Otherwise, I've finished Star Wars Republic Commandos: Triple Zero (novel #2), which was every bit as awesome as I expected it to be. Even when something came up that I had formally been grateful HADN'T, I found myself praising how well Karen Traviss pulled it off and was so relieved at how wrong I was to be afraid of it. Example I'm thinking of while writing this is the referring to of "mainstream" SW characters, in this case Obi-wan Kenobi--I had been overjoyed how the Commando series had so amazingly and spectacularly held its own without any help from the film characters and wanted them to keep their modest distance so they could continue being so gloriously independent and realistic. But when Kenobi came up, briefly, it was done so naturally and casually that it just...just seemed natural. In such a graceful scarcity of lines it acknowledged that yes, those film characters were very important and lots of people would know who they are, but they're also not walking demigods who rule all the plots of every character living in the SW universe at the same time. And I revelled in that beautiful and seamless integration.

I EVEN just now since I got home found the last novel I need in this series. It's novel #4. Unfortunately...it is expected to arrive no sooner than 18 April, so I have to make Novel #3 last until then. This will be no mean feat given I devoured the 418 page #2 in less than 12 hours, and #3 is only 470 pages. Granted, I won't have any roadtrips upon which to read it in one long go, but still, that's really pushing things.



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PostPosted: 24 Mar 2014, 21:36 
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Just read one word a day.

Regarding Sir Pterry, I couldn't make any sort of judgement call without having known the man personally both before and afterwards (which, obviously, I have not). Most writers go through pretty dramatic style shifts as their careers progress, and that's only going to be magnified when you've had as incredibly long and successful of a career as he has. He also just may be plain running out of steam. I mean, how many Discworld novels are there now? Even a genius gets tired eventually.

Maybe it's just willful optimism on my part. I guess I just can't help but feel that, well, the guy's not writing in a vacuum, you know? He's got people around him who have been reading and critiquing and helping with his work for years, so it's not like he can just veer completely off track for no reason and have that wind up in a published novel. And, well, even if his illness is impacting his work, he started out so far above everyone else that he's still operating at above average quality.


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PostPosted: 24 Mar 2014, 23:40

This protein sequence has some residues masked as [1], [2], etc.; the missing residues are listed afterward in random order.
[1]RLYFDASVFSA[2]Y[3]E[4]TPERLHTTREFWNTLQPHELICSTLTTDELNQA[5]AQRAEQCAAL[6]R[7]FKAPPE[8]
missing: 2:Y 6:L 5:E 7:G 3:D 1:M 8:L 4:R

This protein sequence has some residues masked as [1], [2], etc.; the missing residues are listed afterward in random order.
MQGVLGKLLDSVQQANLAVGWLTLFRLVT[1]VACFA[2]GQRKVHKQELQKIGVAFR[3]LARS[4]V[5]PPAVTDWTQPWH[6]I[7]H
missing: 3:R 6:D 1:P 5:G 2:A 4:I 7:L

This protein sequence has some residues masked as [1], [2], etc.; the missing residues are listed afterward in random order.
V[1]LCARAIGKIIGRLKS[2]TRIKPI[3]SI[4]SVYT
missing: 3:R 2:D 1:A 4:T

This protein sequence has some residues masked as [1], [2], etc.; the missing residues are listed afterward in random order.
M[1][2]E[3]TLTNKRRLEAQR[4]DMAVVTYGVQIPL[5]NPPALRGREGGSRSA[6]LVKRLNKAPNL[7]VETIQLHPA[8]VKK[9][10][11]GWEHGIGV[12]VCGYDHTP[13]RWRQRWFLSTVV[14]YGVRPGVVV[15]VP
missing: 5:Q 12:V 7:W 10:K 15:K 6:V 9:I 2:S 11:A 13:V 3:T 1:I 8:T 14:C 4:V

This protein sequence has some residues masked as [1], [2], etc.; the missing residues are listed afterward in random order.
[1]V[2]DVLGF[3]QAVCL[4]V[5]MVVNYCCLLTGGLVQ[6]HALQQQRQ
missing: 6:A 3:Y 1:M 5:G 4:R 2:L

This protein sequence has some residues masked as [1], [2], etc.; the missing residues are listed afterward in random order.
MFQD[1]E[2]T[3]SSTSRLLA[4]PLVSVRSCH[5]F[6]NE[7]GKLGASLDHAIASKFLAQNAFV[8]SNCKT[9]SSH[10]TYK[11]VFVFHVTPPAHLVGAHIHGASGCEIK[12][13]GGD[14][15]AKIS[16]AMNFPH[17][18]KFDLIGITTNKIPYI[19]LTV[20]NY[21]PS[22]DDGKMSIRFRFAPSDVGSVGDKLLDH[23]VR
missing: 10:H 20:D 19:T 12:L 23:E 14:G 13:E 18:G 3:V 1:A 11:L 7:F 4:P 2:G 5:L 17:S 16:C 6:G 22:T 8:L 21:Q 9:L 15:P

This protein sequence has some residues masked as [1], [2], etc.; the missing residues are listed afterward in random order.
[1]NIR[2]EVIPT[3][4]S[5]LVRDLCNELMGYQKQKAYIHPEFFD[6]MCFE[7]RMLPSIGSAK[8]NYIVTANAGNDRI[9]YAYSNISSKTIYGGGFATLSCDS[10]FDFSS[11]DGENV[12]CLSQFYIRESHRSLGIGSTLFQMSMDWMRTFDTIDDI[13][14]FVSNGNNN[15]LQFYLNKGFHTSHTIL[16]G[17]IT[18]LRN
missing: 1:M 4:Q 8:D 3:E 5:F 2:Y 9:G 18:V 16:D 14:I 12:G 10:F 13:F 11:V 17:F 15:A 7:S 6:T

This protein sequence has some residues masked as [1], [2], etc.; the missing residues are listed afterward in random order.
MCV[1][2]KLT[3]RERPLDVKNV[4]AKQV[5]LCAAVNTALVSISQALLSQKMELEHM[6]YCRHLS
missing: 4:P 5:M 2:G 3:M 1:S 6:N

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Quote:
I finished Terry Pratchett's Raising Steam.
The Time Being wrote:
He also just may be plain running out of steam.
i c wut u did thar



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PostPosted: 24 Mar 2014, 23:41 
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;)


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PostPosted: 19 Jul 2014, 20:13 
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I've just finished Revan by Drew Karpyshyn, one of the Star Wars The Old Republic novels. There were places where I felt the writing wasn't as elegant as it might be but the story was excellent and also clarified a number of things I'd been wondering about in the game.



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PostPosted: 21 Jul 2014, 21:38 
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I REALLY need to finish Book Four of A Song of Ice and Fire, as Book Five will be coming in the mail tomorrow.

Also I started reading A Ton of Crap: The Bathroom Book That's Filled to the Brim with Knowledge which is probably what it sounds like. It's not really a "sit down and read" book, but rather more of a "read this while on the crapper" book, which makes sense, given its title.

I'm also very, very slowly making my way through Wherever You Go, There You Are: Mindfulness Meditation in Everyday Life.



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PostPosted: 23 Jul 2014, 17:47 
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The Maze Runner series by James Dashner. Just finished book 2, The Scorch Trials, last night.


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PostPosted: 03 Aug 2014, 21:03 
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re-reading the Machine of Death collection and its sequel



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PostPosted: 04 Aug 2014, 08:29 
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Almost done The Death Cure, the 3rd book in The Maze Runner series.


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PostPosted: 04 Aug 2014, 10:03 
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I haven't actually started but I've taken Star Wars [Republic Commandos]: Order 66 off the shelf.



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PostPosted: 04 Aug 2014, 11:11 
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Working through my stack of bookstore-sitting loot; also just finished Spock's World by Diane Duane while savoring her Young Wizards series. If you read any Star Trek novels, read hers, if only for the incredibly in-depth and beautiful astronomical descriptions. The woman is a genius.


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PostPosted: 04 Aug 2014, 12:34 
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Nearly finished Red Seas under Red Skies by Scott Lynch, the 2nd Locke Lamora book.

"Fantasy heist" is a criminally underused genre combination.